NEES @ UC San Diego

Seismic Design Guidelines of Retaining Walls with/without Sound Wall (SDGRW) (2009)

Seismic Design Guidelines of Retaining Walls with/without Sound WallFull Size


PI: Lijuan Cheng University of California Davis
Co-PI: Dr. Boris Jeremic University of California Davis
Student: Erin Mock University of California Davis
Student: Charikleria Prassa University of California Davis

Contact Person:
Dr. Lijuan "Dawn" Cheng,

Video Footage

The objective of the research project on retaining walls is to develop improved and validated rational guidelines for seismic design of retaining walls to overcome the drawbacks in the existing Caltrans design specification and tools. The research work involves 2 separate validation tests on two full-size retaining walls (each wall is about 8.5 feet long and 6 feet high Type 1 Semi-Gravity Reinforced Concrete Cantilever Wall, with a total height of 7.5 feet including a 1.5 feet thick bottom footing).

The first test includes one retaining wall without sound wall and the second test includes a sound wall on top of the second retaining wall. The walls will be backfilled with typical Caltrans soil from the soil pit at the UCSD site and supported on 3.5 feet of soil inside a large (2.85 x 6.7 x 3.66 meter) steel laminar soil shear box which will be mounted onto the shake table. Two end towers will be placed next to the box to create a rigid box for the tests. A water-proof liner will be position inside the box around all four vertical and bottom box surfaces to retain the soil. A second liner will then be placed inside the box separated from the first liner by a 1.5 inch layer of Bentonite material.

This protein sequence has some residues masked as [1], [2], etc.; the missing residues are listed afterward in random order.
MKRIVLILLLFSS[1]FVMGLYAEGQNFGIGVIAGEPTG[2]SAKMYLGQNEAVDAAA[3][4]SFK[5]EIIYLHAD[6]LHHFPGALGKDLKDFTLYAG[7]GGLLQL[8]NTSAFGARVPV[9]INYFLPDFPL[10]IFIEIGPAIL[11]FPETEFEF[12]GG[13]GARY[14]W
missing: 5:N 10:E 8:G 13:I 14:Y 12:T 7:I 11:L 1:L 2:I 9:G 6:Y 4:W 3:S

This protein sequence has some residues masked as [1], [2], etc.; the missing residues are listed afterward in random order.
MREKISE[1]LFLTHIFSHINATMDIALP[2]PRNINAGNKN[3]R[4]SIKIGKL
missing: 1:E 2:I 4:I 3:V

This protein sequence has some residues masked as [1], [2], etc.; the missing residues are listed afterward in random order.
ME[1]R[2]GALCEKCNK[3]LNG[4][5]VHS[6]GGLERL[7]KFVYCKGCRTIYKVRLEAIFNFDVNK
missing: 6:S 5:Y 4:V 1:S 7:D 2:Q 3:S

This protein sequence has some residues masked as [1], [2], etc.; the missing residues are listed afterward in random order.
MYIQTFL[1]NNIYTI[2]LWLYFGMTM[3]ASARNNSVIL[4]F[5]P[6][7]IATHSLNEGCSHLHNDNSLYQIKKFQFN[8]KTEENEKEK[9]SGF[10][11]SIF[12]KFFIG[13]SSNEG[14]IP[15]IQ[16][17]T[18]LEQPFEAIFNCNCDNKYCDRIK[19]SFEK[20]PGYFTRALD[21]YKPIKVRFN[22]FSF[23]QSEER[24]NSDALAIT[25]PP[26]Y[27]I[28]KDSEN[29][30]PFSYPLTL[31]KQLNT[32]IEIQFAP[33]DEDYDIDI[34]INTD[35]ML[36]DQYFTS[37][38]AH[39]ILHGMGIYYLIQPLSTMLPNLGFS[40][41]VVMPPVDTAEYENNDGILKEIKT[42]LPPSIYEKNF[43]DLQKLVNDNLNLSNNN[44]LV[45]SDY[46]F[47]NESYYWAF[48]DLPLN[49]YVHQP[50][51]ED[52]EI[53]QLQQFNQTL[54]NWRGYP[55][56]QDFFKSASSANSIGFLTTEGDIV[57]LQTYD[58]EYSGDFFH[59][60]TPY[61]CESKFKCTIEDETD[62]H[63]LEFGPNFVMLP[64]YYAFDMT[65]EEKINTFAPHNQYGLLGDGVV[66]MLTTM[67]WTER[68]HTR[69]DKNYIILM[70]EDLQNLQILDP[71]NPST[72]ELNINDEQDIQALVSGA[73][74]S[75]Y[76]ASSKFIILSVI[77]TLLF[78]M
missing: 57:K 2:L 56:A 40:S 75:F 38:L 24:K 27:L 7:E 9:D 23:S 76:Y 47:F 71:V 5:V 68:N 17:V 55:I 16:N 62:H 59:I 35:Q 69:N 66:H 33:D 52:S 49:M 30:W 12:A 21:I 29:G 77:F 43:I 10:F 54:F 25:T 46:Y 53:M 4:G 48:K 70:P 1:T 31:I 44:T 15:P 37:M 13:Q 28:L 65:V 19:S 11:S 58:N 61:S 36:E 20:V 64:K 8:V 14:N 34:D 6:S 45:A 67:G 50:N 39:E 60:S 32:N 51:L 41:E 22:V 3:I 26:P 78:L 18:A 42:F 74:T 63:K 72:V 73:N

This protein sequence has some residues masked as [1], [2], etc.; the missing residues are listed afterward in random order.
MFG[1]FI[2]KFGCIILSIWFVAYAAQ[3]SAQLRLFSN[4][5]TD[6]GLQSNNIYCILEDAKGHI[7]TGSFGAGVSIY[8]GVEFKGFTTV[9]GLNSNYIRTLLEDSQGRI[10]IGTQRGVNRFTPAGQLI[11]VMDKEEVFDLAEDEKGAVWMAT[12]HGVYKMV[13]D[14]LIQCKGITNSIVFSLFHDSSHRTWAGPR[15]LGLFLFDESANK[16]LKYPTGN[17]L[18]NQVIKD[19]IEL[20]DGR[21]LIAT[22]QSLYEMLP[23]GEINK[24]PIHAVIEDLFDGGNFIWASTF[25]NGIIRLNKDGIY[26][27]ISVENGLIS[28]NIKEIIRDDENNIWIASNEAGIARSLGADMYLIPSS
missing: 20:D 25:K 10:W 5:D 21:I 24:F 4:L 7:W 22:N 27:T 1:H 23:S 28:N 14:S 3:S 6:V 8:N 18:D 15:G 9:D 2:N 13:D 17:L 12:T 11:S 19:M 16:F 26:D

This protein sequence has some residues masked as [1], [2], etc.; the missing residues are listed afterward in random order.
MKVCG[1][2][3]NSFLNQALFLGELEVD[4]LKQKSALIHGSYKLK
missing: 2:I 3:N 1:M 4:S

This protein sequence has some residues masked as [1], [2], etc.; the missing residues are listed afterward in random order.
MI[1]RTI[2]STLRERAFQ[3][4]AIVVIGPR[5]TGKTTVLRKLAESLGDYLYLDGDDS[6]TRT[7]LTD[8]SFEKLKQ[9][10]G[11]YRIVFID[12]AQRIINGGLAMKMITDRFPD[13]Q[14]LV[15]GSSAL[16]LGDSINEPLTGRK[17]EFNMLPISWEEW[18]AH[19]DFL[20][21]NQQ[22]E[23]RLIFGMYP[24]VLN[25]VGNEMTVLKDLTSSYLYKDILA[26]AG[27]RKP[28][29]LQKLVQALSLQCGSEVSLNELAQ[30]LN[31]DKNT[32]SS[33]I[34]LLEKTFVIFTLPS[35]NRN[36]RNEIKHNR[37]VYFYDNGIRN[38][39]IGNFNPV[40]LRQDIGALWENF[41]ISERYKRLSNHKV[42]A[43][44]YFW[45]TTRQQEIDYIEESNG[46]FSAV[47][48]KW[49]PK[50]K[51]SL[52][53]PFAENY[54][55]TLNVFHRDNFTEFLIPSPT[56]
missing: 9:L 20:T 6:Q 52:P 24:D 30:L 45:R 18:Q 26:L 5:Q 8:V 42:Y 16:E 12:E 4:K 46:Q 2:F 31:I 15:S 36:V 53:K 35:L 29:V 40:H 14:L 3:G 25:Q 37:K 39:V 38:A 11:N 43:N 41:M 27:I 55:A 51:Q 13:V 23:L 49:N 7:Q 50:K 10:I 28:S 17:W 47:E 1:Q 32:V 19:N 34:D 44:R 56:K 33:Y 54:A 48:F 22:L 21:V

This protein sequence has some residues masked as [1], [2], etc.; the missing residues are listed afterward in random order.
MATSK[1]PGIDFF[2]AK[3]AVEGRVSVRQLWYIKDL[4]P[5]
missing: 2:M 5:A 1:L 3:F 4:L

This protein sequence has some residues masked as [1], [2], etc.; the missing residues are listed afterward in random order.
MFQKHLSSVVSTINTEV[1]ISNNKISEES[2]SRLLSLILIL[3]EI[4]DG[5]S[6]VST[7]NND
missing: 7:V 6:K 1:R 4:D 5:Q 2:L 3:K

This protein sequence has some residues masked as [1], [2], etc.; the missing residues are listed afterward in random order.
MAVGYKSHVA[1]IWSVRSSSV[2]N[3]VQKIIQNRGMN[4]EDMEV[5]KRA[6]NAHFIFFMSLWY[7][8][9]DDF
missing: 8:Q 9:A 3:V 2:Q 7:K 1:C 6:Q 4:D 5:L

The wall and soil will be extensively instrumented to acquire measurements of accelerations, displacements, strains, earth/soil pressures, etc, during the shaking. Each soil-foundation system will be tested under a series of earthquakes starting with slow motions with low amplitude and culminating with severe earthquake motions (e.g., Northridge record, M=6.7). The outcome of this research will ensure that future retaining wall systems are designed to a higher performance standard and existing systems are upgraded to offer satisfactory performance.


From this study, concrete cracking along the joint between the footing and stem was observed in both test specimens. This was the same location where the rebar was failing in tension. Also, in the test with sound wall, there was mortar cracking seen along the seam between the retaining wall and the sound wall. These appear to be the critical areas that may need to be examined in the design, especially under high intensity earthquakes where significant amount of bending is expected in the retaining wall and sound wall.

Based on the results of this project, the retaining wall with sound wall shall not be designed the same way as the retaining wall without sound wall because of the different pressure distributions between the two tests. The pressure trend of the retaining wall without the sound wall has a similar pressure trend as the Mononobe-Okabe method, so the active resultant of pressure acts at one-third the height of the stem, which is the same location as the theoretical resultant based on the Coulomb and Rakine theories. The resultant of the active pressure for wall with sound wall does not act at one-third the height but at a taller height on the stem in this project.